Final Cut Pro Tutorial: A Guide to Editing for Beginners
Apple’s Final Cut Pro has had a long history in film history and video production. Since its conception, it has been the quintessential editing software for both post-production professionals and amateurs alike.
While Final Cut Pro X’s intro (now simply called Final Cut Pro) had a rocky startup that left many old software users disgruntled, it still continues to be a pillar of the editing industry besides programs such as DaVinci Resolve and Adobe Premiere Pro. With a clean interface and snappy design, Final Cut is a video editor’s dream.
This step-by-step beginner’s guide to Final Cut Pro will go over everything you need to know about how to edit a video with plenty of pro tips and tricks. We’ll go over a slew of different editing techniques and workflows for Mac devices.
Plus, we’ll show you how to make the platform even better using Simon Says’ AI-powered transcription and captioning extension.
Understanding the Final Cut Pro Interface
The interface of Final Cut is much different than what you’ll find on similar NLEs. Final Cut Pro has a “user experience first” sort of design philosophy, offering an incredibly intuitive and clean-looking workspace. There’s one thing, in particular, that may seem off-putting to some people.
Final Cut Pro uses a magnetic timeline, meaning that the timeline “magnetically” adjusts depending on where you move your clips. This was a feature introduced in Final Cut Pro X (back in 2011) and an incredibly divisive one at that.
A lot of professional video editors couldn’t stand the magnetic timeline when it was first introduced, claiming that FCPX looked and felt too much like iMovie. In practice though, the magnetic timeline can actually save quite a bit of time once it’s mastered.
There are four main areas to Final Cut. On the left side of the screen is where you’ll find all of your media and text (by default it’s set to the Libraries Sidebar). You’ll be able to import audio and video from this side of the screen as well as create text.
The middle is your viewer where you’ll be able to playback your video. You can also access some of your timeline tools at the bottom of your viewer along with your audio levels.
On the right side of the screen are 4 functionalities (the Inspector Sidebar). You’re able to edit your clip, color your clip, edit your sound, and view your clip information from here.
Finally, at the bottom of the screen is the magnetic timeline. From this timeline, you’ll also be able to access your video and audio effects as well as your transitions.
Creating projects in Final Cut Pro
The file structure in Final Cut Pro is very different than most non-linear editors. Final Cut Pro has Projects, Events, and Libraries. Each of these has a much different meaning in Final Cut than they do in video editing software such as Adobe Premiere though.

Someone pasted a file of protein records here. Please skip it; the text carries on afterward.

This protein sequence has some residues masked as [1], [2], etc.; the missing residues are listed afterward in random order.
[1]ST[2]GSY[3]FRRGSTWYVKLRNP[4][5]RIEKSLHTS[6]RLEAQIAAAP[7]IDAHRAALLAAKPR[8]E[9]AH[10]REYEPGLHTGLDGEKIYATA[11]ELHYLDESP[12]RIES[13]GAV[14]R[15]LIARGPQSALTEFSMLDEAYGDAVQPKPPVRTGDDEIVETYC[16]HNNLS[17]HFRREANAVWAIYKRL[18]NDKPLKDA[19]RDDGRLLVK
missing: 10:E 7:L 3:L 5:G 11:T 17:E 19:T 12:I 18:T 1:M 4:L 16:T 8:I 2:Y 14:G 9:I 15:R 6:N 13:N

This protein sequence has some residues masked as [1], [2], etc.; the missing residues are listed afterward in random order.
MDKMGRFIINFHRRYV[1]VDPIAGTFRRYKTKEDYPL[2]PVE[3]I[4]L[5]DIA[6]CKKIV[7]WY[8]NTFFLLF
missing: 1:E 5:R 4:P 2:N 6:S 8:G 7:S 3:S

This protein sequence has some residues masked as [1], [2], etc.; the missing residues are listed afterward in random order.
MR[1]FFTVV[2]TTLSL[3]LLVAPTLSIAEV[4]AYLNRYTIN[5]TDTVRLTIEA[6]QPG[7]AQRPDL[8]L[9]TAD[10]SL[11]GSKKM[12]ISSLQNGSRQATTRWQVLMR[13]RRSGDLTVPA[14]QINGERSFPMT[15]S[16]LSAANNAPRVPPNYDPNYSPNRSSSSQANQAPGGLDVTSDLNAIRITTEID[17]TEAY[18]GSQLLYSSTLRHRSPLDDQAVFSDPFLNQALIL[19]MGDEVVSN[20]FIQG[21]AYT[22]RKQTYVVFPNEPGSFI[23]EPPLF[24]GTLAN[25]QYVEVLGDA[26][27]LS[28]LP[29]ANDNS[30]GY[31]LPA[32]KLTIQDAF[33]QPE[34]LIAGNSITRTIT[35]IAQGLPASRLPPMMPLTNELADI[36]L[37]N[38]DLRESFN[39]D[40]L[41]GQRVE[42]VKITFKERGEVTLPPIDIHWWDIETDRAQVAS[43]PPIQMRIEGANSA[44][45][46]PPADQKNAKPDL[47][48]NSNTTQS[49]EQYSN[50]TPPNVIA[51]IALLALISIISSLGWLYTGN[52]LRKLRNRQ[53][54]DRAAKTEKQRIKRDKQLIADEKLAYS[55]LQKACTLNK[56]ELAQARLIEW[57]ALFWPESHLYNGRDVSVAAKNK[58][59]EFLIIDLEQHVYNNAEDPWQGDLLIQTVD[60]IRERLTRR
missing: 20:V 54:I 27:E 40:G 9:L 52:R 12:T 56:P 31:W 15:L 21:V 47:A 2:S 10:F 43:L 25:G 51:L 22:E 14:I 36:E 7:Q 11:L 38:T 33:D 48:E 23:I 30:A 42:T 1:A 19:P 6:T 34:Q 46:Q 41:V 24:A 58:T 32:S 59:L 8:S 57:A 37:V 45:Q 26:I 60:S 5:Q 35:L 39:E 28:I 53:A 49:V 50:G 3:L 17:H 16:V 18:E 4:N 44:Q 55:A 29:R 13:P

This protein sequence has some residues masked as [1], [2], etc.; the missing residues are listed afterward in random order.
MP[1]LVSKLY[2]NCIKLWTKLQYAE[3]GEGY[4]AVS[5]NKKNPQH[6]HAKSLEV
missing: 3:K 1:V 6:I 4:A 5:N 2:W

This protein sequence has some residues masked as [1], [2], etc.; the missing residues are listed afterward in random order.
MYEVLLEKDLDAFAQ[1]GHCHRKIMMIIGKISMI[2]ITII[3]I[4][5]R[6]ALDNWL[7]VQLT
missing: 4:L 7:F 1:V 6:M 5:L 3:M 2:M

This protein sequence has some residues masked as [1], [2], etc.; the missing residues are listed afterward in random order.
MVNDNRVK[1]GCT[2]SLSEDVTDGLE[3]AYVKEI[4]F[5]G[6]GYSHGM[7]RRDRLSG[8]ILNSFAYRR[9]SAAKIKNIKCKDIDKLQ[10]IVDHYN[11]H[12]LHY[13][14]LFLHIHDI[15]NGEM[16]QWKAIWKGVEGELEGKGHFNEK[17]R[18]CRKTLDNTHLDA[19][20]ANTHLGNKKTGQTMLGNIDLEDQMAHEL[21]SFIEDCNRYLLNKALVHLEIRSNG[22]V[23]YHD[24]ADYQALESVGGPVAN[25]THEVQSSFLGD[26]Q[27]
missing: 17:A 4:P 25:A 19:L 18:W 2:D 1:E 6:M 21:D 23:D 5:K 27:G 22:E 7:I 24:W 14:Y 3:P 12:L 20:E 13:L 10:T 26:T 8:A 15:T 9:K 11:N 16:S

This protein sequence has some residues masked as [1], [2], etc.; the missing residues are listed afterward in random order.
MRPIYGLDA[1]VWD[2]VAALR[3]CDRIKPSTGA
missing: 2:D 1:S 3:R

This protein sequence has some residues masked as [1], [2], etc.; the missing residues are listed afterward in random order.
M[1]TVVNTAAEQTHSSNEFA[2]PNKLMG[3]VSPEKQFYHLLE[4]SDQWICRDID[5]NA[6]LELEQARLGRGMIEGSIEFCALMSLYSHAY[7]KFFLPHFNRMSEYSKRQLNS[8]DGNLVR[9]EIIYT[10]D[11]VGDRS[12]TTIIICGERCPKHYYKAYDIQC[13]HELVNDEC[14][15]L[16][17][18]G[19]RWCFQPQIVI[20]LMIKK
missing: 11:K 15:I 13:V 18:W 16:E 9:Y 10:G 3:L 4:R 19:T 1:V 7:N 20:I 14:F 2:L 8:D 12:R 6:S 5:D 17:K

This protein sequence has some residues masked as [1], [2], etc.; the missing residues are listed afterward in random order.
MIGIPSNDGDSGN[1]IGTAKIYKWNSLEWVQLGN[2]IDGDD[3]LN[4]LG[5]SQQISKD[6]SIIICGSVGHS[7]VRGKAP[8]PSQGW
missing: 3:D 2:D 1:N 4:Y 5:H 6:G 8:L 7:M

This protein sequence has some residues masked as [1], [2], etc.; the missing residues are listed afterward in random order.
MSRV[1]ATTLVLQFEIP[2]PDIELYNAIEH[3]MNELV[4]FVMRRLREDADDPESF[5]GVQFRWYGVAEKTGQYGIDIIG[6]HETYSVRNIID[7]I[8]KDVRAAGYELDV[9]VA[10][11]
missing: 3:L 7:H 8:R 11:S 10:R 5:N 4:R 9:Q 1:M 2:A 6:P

Projects in Final Cut are actually what create new timelines.
An Event is akin to Projects in Premiere Pro (which can be kind of confusing). Events are what hold all of your media. A Library is a container that houses all of this data (your Projects, Events, and footage). When someone asks for a new project in Final Cut Pro, they’re referring to a Library.
Creating a new library in Final Cut Pro can be done by going to File > New > Library. There’s no keyboard shortcut for this particular command.
How to add B-Roll
Of course, you’ll need to import media to start creating content. Importing video clips is as easy as going to File > Import > Media or by clicking ⌘I on Mac. You can also drag and drop footage from your finder window directly into your media bin. Once there, you can double-click on your footage to view the footage in your source window.
You can also right-click inside your Libraries Sidebar and go to Import media to import your footage and sound effects as well.
How to create and edit a project
Now, where do you put your footage? All editing is done in a thing known as a Project (also known as a sequence or timeline). To create a new project, you’ll want to right-click inside the libraries sidebar and go to New project. You can also go to File > New > Project or use the keyboard shortcut ⌘N.
Once this is selected, a pop-up window will appear allowing you to choose your project settings. Immediately, you’ll be greeted by a series of templates for your project.
Once your timeline is created, it’ll automatically be put into the Library Sidebar. You can create new folders by right-clicking in the Library Sidebar and clicking on New folder.
Creating new folders allows for more organization within the Library Sidebar since you can throw things such as footage and audio inside of there. Projects cannot be thrown inside folders though.
After your project is created, you can put footage inside of it by dragging and dropping it from your Library Sidebar. There are a few different tools that you can use to manipulate your footage that can be accessed at the top of the timeline or through the use of hotkeys.
- Select Tool (Hotkey “A”) - lets you drag footage around the timeline. You can shorten or lengthen your clip by pulling on the very end of it (indicated by a yellow marker).
- Trim Tool (Hotkey “T”) - leaves your footage in place as it gets trimmed. The rest of the timeline will move around it.
- Position Tool (Hotkey “P”) - lets you move your footage around without any other clips moving around it. This ends up bypassing the magnetic timeline in most cases.
- Range Selection Tool (Hotkey “R”) - this allows you to select a specific range of your clip inside of your timeline.
- Blade Tool (Hotkey “B”) - lets you cut your footage (indicated by a red line).
- Zoom Tool (Hotkey “Z”) - allows you to zoom in on your timeline. This can also be done by clicking ⌘+ or ⌘- on your keyboard.
- Hand Tool (Hotkey “H”) - lets you move around your timeline without accidentally manipulating your video clips at all.
How to add text and titles
Adding text in Final Cut Pro is straightforward for complete beginners, with plenty of advanced options for more technical users. Everything you need can be found by clicking on the Titles and Generators sidebar on the left-hand side of the screen (indicated by a text icon).
Here, you’ll find a slew of different presets and format options for your text (with plenty of text animations). These templates are great for content creators or filmmakers looking to take their text to the next level. Those looking for completely basic text options can find them by going to Basic Title.